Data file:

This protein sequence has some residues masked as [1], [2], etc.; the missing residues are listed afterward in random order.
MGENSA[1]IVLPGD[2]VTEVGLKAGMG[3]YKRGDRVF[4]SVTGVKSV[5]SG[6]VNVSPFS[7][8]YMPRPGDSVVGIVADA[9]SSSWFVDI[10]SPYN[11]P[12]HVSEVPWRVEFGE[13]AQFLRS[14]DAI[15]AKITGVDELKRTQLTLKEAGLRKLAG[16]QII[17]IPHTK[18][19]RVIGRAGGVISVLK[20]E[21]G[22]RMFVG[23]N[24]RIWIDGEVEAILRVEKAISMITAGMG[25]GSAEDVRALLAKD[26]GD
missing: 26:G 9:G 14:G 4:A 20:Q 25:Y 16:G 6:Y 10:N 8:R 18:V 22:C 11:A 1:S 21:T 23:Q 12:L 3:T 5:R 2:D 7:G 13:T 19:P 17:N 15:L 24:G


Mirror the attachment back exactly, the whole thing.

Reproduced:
This protein sequence has some residues masked as [1], [2], etc.; the missing residues are listed afterward in random order.
MGENSA[1]IVLPGD[2]VTEVGLKAGMG[3]YKRGDRVF[4]SVTGVKSV[5]SG[6]VNVSPFS[7][8]YMPRPGDSVVGIVADA[9]SSSWFVDI[10]SPYN[11]P[12]HVSEVPWRVEFGE[13]AQFLRS[14]DAI[15]AKITGVDELKRTQLTLKEAGLRKLAG[16]QII[17]IPHTK[18][19]RVIGRAGGVISVLK[20]E[21]G[22]RMFVG[23]N[24]RIWIDGEVEAILRVEKAISMITAGMG[25]GSAEDVRALLAKD[26]GD
missing: 26:G 9:G 14:G 4:A 20:Q 25:Y 16:G 6:Y 10:N 8:R 18:V 22:C 11:A 1:S 21:T 23:Q 12:L 3:T 5:R 2:D 7:G 13:T 19:P 17:N 15:L 24:G